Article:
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anonymous

  • 5 years ago

√(x+4)-√(x+1)=1

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  1. anonymous
    • 5 years ago
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    trying to solve for x?

  2. anonymous
    • 5 years ago
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    the answer is supposed to be x=0 but I don't know why

  3. anonymous
    • 5 years ago
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    Move one radical to the other side of the equation and then square each side. Remember that the right side will be a binomial so you will need to FOIL it. You will get a radical in the product so you will need to isolate it and solve it the same way by squaring each side.

  4. anonymous
    • 5 years ago
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    so when you move the radical over, your new equation is: √(x+4)=1+√(x+1)

  5. anonymous
    • 5 years ago
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    Yup. Now square each side. FOIL the right side.

  6. anonymous
    • 5 years ago
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    the left side just "pops" out as x+4?

  7. anonymous
    • 5 years ago
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    yes. lovely isn't it?

  8. anonymous
    • 5 years ago
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    yes, I'm making it overly complicated.

  9. anonymous
    • 5 years ago
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    you'll get this and then combine like terms and isolate the radical again. \[x+4=x+1+2\sqrt{(x+1)} + 1\]

  10. anonymous
    • 5 years ago
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    I'm afraid you lost me again.

  11. anonymous
    • 5 years ago
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    This is what you get when you square both sides.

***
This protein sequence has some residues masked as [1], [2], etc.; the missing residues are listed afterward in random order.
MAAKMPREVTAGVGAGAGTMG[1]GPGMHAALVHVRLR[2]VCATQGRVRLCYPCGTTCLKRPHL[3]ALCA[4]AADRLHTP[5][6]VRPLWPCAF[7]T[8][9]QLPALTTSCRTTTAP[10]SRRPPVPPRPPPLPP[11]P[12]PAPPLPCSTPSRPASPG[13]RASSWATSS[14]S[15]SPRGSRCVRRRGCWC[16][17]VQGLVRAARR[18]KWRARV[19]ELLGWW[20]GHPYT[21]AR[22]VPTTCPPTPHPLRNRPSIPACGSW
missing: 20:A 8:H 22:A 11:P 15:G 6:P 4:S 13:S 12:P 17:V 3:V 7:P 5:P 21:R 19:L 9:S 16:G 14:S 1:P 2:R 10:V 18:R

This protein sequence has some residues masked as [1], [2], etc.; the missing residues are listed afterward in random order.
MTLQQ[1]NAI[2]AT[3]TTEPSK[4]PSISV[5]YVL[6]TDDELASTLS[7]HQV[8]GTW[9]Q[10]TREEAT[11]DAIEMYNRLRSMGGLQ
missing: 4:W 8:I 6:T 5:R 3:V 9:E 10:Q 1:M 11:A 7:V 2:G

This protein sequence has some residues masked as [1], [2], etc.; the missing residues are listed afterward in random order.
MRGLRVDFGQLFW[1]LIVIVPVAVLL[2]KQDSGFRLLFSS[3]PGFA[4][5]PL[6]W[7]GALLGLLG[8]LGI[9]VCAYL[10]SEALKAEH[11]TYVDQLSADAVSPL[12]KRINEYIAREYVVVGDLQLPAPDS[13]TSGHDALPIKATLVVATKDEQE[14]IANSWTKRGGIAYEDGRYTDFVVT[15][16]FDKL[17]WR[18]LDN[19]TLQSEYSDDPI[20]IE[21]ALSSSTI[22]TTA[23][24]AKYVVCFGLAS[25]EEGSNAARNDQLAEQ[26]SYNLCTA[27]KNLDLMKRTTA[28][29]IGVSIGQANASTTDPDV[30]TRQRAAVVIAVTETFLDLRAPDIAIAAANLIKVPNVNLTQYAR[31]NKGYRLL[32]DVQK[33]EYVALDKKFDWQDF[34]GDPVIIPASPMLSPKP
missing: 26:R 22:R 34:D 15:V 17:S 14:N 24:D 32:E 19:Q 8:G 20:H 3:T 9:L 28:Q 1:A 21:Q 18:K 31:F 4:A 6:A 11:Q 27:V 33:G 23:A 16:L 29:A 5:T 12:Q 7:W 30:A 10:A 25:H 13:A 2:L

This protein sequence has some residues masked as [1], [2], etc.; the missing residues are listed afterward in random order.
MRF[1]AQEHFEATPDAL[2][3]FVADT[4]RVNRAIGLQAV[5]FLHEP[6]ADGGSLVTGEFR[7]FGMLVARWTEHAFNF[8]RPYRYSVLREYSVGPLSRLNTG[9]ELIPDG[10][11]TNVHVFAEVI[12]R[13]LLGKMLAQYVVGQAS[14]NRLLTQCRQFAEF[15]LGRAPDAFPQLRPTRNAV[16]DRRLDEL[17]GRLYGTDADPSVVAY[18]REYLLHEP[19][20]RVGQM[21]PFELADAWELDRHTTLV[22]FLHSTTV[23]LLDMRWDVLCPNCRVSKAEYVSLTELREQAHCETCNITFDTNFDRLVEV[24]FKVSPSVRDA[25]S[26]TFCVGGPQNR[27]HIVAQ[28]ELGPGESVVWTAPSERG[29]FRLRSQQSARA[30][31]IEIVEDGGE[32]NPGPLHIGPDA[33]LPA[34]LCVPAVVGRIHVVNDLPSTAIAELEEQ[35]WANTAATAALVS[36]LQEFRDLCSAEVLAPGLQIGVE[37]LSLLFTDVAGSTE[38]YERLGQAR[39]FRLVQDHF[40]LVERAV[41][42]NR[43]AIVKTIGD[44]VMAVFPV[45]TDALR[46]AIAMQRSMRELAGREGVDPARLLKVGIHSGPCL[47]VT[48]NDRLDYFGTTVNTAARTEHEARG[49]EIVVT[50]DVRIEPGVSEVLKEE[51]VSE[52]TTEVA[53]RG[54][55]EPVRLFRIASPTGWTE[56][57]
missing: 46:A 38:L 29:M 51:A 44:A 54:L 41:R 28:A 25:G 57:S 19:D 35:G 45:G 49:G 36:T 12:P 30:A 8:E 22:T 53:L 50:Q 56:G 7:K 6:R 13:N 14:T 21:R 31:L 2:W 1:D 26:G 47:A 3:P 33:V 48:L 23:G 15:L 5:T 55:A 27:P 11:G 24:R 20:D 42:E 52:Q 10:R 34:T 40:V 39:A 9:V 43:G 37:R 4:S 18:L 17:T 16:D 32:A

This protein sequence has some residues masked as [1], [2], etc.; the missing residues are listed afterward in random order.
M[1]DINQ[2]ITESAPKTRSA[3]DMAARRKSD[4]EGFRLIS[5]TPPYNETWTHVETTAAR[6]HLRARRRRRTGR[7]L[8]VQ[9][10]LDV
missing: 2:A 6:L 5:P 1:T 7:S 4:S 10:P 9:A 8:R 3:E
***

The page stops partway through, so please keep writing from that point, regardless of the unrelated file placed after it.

12. anonymous
    • 5 years ago
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    but then if you tried to get stuff over on the left, your x disappears...

  13. anonymous
    • 5 years ago
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    It's OK because you still have one under the radical. Did you get \[2=2\sqrt{(x+1)}\]

  14. anonymous
    • 5 years ago
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    yes, then do you get 4=4(x+1)?

  15. anonymous
    • 5 years ago
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    I would've divided both sides by 2 first, but you'll still get x=0 in the end.

  16. anonymous
    • 5 years ago
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    alright, let me try it that way then...I did not get to 0....

  17. anonymous
    • 5 years ago
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    YES!! Got it! Thank you so much for the step by step!!

  18. anonymous
    • 5 years ago
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    After dividing both sides by 2, you'll get \[1=\sqrt{(x+1)}\]

  19. anonymous
    • 5 years ago
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    YAY! Good luck!

  20. anonymous
    • 5 years ago
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    Lifesaver!

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